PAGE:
“After 31 years of working with UC on many other crops, we are delighted to partner with UCR again in a new product like avocado,” said Javier Cano Pecci, Chief Executive and Development Officer of Eurosemillas. “The avocado market is growing and is currently dominated by the Hass variety. This is a great opportunity for growers, marketers, retailers, and consumers to have options and diversify to include better avocado varieties and rootstocks adapted to their regions.”
UC Riverside's 70-year old avocado breeding programs house one of the most elite germplasm collections of scion and rootstock breeding material in the world. The University of California has partnered with California avocado growers since the inception of the industry a century ago and has had several plant breeders developing new varieties and rootstocks for the industry.
Bob Bergh headed the variety improvement program for nearly 40 years, which released among other varieties, the ‘Lamb Hass' and ‘GEM.' This program is under the leadership of Mary Lu Arpaia, an extension horticulturist. The goal of the variety breeding program is to develop trees with high eating and market quality while increasing yield efficiency.
Arpaia said for the California industry to remain viable, growers must have new varieties that yield more than Hass, are more tolerant to environmental stress, and can be produced reliably under high-density planting systems.
“I am delighted by this partnership with Eurosemillas since it will help UC take this vision for the future toward reality,” Arpaia said.
The variety improvement program has four selections being readied for release that can augment the ‘Hass' variety in terms of seasonality and have potential for expanded environmental adaptation within California.
The rootstock breeding program was started in the 1940s by George Zentmyer and is currently directed by Patricia Manosalva, an assistant professor of plant pathology at UCR. The UCR Rootstock Breeding Program is one of the few well-recognized rootstock breeding programs worldwide and has been historically funded by the California industry through the California Avocado Commission. The main goal of the rootstock program is to develop and release the next generation of rootstocks that meet the most pressing needs of growers using traditional breeding complemented with genomic-assisted breeding approaches.
The program is selecting rootstocks that can resist Phytophthora root rot, the most common avocado disease worldwide, as well as salinity, drought, and heat, all of which are expected to become worse as the climate warms. In collaboration with the California Avocado Commission, five UC Riverside advanced rootstocks exhibiting resistance to these major challenges are being evaluated by growers throughout California.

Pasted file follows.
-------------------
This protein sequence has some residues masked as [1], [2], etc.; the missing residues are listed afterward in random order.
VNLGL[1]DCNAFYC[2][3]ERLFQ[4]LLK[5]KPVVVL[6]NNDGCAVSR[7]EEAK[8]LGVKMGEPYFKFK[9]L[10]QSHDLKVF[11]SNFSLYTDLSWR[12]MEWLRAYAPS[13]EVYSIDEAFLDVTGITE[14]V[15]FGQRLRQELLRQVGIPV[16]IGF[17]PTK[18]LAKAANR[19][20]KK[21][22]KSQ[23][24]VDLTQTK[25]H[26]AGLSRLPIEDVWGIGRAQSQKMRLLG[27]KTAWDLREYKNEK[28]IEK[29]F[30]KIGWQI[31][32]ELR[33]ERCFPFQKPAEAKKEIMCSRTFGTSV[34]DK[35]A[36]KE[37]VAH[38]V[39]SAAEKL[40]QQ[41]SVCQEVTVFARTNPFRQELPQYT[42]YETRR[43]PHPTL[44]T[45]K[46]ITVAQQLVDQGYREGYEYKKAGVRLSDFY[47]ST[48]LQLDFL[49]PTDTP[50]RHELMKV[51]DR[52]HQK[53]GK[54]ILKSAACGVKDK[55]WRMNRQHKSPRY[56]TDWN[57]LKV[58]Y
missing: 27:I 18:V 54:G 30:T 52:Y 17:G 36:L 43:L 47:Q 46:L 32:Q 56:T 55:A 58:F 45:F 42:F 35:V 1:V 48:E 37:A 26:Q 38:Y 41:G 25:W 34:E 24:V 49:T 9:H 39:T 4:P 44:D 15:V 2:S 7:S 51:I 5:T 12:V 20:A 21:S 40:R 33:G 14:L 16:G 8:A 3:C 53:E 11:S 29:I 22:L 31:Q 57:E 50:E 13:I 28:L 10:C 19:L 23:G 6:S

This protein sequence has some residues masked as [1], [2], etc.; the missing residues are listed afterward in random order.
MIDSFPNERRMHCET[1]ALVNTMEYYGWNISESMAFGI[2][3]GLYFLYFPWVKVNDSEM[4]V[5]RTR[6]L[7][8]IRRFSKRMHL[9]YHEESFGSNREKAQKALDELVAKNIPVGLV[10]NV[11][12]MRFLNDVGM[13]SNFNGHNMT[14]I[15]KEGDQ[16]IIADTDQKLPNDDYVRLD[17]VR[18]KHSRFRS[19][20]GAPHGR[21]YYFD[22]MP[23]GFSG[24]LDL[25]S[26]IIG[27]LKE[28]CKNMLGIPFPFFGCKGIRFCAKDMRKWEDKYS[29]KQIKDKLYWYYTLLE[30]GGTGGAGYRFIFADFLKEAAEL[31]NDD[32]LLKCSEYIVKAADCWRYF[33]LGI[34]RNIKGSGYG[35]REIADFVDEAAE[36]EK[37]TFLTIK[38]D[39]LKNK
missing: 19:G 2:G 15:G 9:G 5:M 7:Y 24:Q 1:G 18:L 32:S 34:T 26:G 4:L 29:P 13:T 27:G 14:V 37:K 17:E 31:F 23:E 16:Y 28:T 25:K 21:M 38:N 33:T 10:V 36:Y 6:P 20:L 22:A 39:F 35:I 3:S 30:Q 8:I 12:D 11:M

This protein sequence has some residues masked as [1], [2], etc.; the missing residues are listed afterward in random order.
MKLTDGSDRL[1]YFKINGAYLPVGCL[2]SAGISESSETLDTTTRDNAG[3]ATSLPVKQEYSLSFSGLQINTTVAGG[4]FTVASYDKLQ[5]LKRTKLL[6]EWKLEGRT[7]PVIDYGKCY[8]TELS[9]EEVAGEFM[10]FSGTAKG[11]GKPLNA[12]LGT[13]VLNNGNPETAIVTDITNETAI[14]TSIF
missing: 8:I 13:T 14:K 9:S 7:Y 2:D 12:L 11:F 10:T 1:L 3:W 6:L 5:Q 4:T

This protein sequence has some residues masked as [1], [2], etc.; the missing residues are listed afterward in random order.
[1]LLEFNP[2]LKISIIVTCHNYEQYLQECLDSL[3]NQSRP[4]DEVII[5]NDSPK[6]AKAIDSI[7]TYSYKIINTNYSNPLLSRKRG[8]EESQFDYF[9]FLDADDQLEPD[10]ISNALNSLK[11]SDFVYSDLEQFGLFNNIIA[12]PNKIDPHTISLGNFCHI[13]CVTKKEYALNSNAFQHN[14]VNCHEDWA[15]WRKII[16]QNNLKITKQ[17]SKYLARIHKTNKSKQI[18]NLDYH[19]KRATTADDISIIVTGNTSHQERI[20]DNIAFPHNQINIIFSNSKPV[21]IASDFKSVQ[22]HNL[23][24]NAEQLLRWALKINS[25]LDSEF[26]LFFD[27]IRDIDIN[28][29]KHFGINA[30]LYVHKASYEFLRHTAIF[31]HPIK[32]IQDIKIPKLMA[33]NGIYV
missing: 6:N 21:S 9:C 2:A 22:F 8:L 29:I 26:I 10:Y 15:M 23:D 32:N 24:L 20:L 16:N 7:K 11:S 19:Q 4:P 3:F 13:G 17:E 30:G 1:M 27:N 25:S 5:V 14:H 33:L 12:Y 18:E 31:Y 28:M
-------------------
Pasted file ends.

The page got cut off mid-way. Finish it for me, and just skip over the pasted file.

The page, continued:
“This partnership with Eurosemillas will allow us to test our five advanced rootstocks in combination with ‘Hass' and local scions in other countries to determine their potential outside California,” Manosalva said.
Peggy Mauk, director of agricultural operations and cooperative extension horticulture specialist, has been active in avocado research and extension for more than two decades. Over the past 25 years, avocado production in California and worldwide has been challenged by declining water quality. Avocado is the most salinity sensitive tree crop and ‘Hass' is very susceptible to damage caused by salts. She initiated a program to find rootstocks tolerant to saline water.
“Our UCR team in partnership with Eurosemillas is focused on finding rootstock/scion combinations that increase salinity tolerance,” Mauk said.
Over the last 30 years, the avocado market has increased 2.5-fold and per capita consumption has quadrupled, generating interest in avocado production in many other countries, Manosalva said. But diseases, climate change, and the worldwide market's dependence on the Hass variety threaten this burgeoning market.
“The funding from Eurosemillas will allow UC Riverside to maintain the plant material and support and complement the current California Avocado Commission funding of the avocado scion and rootstock breeding programs, respectively, which have significant value given their uniqueness,” said Kathryn Uhrich, dean of UC Riverside's College of Natural and Agricultural Sciences.
Avocado Varieties like GEM, Maluma, and Future Varieties
& Rootstock Update
CAS/CAC/UC Seminar Series
Mary Lu Arpaia and Eric Focht of UC Riverside Botany will cover the horticultural characteristics of the Hass-like varieties - how they grow in different circumstances relative to ‘Hass'. Patricia Manosalva of UCR Plant Pathology will cover the avocado rootstock breeding program and the efficacy of root rot chemicals, new and old.
June 10, 9-11 AM, Wednesday. A virtual seminar, viewed on your own computer at home or work.